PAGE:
China promises change but sticks to severe ‘zero COVID’ plan
Chinese leaders promised Thursday to improve quarantine and other antivirus policies after public frustration boiled over into protests but said they will stick to a severe “zero-COVID” strategy that has confined millions of people to their homes and disrupted the economy.
President Xi Jinping’s government is enforcing some of the world’s most extreme antivirus restrictions despite rising costs while other countries ease travel and other curbs. The government has given no indication when it might ease controls that have shut down Shanghai and other major cities for weeks at a time to find and isolate every infected person.
The ruling Communist Party’s seven-member Standing Committee said it will “unswervingly adhere” to “zero COVID” but prom-ised to make it less disruptive. It said 20 changes including in quarantine, testing and treatment were approved but gave no details.
The party promised to release “stranded people” who have been in quarantine or blocked for weeks from leaving cities where there are cases.
“We will protect people’s lives and health to the greatest extent and minimize the impact of the epidemic on economic and social development,” the party leaders said in a statement.
“Zero COVID” has kept China’s infection rate relatively low but weighs on the economy and has disrupted life by shutting schools, factories and shops or sealing neighborhoods without warning. The closure of Shanghai and other industrial centers starting in March sent shock waves through global trade.
China’s economic juggernaut hits a roadblock: Xi Jinping’s inflexibility on the draconian ‘zero COVID’ lockdown policy.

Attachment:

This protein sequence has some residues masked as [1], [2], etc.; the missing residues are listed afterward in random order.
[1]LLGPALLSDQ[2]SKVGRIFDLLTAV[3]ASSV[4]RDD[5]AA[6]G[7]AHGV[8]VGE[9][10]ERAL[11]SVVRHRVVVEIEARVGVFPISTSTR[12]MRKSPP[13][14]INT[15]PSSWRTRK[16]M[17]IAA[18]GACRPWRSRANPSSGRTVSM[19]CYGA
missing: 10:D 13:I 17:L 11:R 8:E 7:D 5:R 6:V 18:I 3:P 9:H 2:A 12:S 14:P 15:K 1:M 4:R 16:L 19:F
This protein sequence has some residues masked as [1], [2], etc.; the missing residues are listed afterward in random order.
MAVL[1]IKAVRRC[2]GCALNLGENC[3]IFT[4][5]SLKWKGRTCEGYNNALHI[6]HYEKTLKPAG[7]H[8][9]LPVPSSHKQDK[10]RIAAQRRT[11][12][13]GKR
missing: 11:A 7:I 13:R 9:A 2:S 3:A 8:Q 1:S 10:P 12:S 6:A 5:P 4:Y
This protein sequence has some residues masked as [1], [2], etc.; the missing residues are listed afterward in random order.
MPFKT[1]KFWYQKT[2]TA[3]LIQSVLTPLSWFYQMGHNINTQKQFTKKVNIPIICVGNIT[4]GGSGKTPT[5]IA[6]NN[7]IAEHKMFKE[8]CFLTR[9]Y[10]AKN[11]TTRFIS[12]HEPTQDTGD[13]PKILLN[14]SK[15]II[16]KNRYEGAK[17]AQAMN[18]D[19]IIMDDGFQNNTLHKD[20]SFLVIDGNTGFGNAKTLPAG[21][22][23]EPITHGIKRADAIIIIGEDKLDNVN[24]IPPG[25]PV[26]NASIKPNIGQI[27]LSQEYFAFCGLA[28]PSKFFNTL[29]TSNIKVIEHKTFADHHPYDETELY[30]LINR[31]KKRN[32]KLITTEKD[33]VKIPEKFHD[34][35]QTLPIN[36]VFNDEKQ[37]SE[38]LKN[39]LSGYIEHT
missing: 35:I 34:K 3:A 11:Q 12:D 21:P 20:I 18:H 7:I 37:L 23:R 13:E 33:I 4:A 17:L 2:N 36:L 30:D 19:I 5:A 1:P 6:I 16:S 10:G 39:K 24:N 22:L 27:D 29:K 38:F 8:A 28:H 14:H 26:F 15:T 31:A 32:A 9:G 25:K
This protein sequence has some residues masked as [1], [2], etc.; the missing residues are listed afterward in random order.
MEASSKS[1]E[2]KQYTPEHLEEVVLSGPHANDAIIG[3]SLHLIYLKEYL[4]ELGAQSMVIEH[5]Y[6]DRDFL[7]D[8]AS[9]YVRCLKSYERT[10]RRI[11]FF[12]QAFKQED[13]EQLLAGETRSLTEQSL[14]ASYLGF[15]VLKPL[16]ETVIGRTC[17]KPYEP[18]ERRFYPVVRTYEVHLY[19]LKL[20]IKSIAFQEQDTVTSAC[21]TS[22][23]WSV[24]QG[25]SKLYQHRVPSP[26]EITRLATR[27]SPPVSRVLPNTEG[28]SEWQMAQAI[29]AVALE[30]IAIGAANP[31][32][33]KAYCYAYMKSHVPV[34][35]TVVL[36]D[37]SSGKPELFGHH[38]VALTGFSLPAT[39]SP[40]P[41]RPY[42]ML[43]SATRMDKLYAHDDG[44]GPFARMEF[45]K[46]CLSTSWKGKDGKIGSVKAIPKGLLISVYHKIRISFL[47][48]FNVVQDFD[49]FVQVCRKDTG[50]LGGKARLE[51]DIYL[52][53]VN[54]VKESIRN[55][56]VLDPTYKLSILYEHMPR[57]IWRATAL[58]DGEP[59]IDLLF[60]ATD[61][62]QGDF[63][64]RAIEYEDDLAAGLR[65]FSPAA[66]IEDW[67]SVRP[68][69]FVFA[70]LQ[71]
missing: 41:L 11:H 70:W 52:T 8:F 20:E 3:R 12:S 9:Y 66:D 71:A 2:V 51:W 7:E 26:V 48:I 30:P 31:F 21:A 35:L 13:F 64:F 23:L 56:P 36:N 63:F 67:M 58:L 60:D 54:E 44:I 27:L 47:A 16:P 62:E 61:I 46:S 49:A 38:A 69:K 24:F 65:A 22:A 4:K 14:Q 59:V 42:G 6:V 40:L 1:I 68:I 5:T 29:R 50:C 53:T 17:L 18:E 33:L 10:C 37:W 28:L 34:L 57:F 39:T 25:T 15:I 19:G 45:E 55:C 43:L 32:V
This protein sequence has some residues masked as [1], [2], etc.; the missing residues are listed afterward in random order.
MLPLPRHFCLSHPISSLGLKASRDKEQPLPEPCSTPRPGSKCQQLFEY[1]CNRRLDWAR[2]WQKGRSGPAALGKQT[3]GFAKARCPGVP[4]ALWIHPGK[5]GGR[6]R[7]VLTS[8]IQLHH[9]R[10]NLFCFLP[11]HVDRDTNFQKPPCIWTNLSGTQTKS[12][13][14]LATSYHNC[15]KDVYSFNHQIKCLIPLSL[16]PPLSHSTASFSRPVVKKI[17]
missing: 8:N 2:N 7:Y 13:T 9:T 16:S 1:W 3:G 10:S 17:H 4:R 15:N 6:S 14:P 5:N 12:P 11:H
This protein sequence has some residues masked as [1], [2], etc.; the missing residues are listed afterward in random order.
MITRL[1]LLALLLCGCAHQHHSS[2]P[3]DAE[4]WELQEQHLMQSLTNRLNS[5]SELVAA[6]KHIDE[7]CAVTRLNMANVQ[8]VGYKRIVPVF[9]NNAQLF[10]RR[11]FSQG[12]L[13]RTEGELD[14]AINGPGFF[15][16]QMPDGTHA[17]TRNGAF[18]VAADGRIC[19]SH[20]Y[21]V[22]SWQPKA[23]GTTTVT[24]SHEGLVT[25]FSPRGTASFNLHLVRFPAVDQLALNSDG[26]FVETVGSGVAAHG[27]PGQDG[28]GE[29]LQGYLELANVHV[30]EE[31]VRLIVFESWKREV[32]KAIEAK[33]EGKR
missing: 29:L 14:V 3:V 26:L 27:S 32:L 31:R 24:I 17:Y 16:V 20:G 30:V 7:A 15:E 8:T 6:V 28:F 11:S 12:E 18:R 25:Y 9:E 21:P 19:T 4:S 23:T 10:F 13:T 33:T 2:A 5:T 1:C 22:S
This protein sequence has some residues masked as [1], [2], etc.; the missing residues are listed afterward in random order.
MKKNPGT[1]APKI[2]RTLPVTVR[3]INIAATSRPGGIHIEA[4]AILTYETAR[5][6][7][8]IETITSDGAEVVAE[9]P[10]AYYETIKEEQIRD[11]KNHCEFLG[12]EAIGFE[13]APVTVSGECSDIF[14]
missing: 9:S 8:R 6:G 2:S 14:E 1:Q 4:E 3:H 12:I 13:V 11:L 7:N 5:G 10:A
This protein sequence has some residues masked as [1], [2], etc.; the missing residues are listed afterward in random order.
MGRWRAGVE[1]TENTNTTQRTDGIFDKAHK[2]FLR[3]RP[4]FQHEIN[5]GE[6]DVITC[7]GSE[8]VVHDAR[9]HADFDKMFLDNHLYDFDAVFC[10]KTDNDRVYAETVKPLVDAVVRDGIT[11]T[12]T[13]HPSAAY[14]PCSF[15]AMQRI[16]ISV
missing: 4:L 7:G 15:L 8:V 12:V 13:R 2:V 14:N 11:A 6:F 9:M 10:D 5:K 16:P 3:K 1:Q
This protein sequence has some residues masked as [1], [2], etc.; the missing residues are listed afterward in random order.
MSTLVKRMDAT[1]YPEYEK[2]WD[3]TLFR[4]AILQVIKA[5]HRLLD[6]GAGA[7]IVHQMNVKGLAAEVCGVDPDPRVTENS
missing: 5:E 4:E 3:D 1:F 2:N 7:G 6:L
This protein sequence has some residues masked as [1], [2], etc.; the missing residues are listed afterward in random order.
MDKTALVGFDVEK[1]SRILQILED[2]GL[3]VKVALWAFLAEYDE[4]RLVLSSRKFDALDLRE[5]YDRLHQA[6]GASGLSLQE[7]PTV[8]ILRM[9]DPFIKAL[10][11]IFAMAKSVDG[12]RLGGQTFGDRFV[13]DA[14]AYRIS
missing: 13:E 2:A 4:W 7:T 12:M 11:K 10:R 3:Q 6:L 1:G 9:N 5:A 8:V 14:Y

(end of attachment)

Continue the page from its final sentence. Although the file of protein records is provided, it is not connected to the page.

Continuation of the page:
After a new surge in cases, a growing number of areas are shutting down businesses and imposing curbs on movement. Videos circulated on social media show people in some areas protesting or fighting with police and health workers.
On Thursday, the National Health Commission reported 1,133 new cases had been found in the previous 24 hours, including 500 in the southern business center of Guangzhou, the latest hot spot. In addition, it said testing found 7,691 people to be infected without showing symptoms.
Forecasters say Chinese economic growth is weakening again after rebounding to 3.9% over a year earlier in the three months ending in September, up from 2.2% in the first half. Economists expect annual growth to be as low as 3%, less than half of last year’s 8.1%.
“Zero COVID” requires people to show a negative result from a virus test taken as often as once a day to enter office buildings, shopping malls and other public places. People from cities with a single case in the last week are barred from visiting Beijing, the capital.
Travelers from abroad are required to be quarantined in a hotel for seven to 10 days. Business groups say that discourages foreign executives from visiting, which has prompted companies to shift investment plans to other countries.
Chinese officials are trying to quell an outcry over the death of a 3-year-old boy from a quarantined residential compound.
Last week, access to part of the central city of Zhengzhou, home to the world’s biggest iPhone factory, was suspended after outbreaks. Thousands of employees walked away from the factory run by Taiwan’s Foxconn Technology Group last month after complaints that co-workers who fell ill received no help and working conditions were unsafe.
Also last week, people posted outraged comments on social media after a 3-year-old boy whose compound in the northwest was under quarantine died of carbon monoxide poisoning. His father complained that guards who were enforcing the closure refused to help and tried to stop him as he rushed his son to a hospital.
Health experts and economists say “zero COVID” is likely to stay in place for up to one more year. They say millions of elderly people must be vaccinated before Beijing can relax quarantine restrictions on people coming to China.
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